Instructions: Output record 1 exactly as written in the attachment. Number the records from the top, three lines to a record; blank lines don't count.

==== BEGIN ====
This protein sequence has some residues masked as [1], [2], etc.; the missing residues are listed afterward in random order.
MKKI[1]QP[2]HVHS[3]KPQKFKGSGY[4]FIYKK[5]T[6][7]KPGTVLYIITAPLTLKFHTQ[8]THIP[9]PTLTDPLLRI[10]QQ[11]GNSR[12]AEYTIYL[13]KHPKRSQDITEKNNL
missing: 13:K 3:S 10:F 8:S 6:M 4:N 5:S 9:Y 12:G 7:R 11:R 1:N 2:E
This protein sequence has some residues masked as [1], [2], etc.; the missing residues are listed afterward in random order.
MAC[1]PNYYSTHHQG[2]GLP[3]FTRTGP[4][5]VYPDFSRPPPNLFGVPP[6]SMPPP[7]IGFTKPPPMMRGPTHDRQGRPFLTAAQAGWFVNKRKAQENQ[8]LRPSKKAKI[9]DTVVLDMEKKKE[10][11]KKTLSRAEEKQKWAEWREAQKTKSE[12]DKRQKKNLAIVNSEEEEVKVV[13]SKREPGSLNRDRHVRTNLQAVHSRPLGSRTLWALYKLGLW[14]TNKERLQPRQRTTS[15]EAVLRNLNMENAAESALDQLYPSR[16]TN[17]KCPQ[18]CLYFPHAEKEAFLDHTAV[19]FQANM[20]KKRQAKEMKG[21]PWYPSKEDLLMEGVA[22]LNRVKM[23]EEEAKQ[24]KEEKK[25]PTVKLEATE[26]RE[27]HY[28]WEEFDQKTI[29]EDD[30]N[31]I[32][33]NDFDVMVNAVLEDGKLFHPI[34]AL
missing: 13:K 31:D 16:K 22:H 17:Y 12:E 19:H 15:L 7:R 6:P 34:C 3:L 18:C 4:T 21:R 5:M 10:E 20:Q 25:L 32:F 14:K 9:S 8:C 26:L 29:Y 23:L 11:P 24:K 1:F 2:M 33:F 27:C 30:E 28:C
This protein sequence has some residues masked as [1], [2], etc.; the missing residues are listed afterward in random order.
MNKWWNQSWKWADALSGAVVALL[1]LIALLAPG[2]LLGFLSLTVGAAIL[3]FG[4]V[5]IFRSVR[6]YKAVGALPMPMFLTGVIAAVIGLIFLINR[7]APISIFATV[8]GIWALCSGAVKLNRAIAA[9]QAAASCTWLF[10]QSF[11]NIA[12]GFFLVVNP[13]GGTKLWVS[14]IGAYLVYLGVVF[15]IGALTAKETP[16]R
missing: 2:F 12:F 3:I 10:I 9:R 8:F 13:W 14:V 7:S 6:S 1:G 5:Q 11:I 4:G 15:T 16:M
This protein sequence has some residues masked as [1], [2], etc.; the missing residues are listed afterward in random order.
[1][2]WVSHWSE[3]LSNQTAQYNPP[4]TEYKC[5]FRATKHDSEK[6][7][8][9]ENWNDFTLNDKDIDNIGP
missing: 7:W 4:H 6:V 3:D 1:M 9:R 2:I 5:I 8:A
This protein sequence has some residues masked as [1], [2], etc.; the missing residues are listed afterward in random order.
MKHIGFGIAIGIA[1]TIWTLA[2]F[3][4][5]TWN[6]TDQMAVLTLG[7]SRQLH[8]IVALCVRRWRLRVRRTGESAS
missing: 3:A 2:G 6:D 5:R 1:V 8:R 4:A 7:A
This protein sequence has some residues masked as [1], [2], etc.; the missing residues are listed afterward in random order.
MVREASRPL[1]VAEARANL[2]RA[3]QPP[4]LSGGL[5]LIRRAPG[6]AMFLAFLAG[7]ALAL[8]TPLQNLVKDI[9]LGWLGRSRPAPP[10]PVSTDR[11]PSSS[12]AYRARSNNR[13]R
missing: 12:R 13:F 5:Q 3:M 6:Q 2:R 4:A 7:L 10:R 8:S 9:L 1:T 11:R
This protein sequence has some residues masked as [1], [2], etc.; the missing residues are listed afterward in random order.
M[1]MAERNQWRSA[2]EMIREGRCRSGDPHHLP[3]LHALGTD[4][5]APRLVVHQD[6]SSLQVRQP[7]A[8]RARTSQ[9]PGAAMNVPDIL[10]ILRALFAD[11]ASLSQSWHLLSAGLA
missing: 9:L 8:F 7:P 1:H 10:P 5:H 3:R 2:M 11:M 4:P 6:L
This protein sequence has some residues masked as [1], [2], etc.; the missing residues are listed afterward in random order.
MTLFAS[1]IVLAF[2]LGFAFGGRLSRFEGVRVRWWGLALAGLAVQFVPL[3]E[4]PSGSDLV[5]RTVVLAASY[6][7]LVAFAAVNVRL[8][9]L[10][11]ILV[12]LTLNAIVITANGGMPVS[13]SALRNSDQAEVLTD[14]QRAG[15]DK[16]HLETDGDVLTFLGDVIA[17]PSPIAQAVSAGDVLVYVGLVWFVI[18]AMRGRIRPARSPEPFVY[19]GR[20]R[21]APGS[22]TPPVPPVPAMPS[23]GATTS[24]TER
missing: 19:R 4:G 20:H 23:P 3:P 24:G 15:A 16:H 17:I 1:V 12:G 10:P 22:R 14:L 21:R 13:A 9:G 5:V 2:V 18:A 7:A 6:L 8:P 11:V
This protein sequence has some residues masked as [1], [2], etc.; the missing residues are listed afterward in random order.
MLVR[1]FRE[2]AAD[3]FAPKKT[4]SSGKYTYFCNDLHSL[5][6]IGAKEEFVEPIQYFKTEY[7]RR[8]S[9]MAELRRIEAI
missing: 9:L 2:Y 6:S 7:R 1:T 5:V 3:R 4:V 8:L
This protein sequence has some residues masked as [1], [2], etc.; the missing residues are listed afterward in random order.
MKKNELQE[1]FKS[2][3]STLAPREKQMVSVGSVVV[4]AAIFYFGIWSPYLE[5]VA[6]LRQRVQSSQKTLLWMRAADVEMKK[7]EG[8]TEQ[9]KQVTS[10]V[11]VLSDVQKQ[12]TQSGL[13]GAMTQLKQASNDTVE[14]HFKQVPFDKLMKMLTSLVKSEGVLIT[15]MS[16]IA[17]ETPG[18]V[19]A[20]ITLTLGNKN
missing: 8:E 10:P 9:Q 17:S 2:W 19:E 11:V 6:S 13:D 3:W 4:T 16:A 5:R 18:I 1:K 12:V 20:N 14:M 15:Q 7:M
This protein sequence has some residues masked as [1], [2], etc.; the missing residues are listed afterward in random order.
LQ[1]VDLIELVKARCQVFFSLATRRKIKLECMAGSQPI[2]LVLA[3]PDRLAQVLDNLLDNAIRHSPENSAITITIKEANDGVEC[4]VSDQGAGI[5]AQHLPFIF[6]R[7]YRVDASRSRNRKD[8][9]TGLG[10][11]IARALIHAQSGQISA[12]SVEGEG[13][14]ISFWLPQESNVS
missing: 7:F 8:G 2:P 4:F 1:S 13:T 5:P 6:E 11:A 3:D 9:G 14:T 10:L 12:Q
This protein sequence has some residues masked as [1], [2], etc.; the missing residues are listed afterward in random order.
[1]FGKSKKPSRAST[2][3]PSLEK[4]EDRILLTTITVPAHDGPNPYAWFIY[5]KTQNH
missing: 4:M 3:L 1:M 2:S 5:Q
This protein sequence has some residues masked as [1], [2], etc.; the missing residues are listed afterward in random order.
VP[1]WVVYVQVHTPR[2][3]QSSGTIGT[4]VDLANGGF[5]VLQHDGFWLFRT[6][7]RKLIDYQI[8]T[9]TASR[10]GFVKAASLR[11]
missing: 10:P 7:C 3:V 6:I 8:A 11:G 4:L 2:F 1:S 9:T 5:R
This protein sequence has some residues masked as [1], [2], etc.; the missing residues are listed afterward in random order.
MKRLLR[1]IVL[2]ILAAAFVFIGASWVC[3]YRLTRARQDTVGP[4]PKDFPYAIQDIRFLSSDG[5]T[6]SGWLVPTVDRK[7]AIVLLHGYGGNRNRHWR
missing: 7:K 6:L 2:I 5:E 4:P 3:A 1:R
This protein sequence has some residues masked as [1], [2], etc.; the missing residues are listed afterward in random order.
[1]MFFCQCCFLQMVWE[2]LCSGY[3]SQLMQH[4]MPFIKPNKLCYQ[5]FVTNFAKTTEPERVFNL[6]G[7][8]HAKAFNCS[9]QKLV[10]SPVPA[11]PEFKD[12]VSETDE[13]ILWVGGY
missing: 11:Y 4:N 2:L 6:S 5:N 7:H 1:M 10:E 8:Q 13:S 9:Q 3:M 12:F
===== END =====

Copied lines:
This protein sequence has some residues masked as [1], [2], etc.; the missing residues are listed afterward in random order.
MKKI[1]QP[2]HVHS[3]KPQKFKGSGY[4]FIYKK[5]T[6][7]KPGTVLYIITAPLTLKFHTQ[8]THIP[9]PTLTDPLLRI[10]QQ[11]GNSR[12]AEYTIYL[13]KHPKRSQDITEKNNL
missing: 13:K 3:S 10:F 8:S 6:M 4:N 5:S 9:Y 12:G 7:R 11:R 1:N 2:E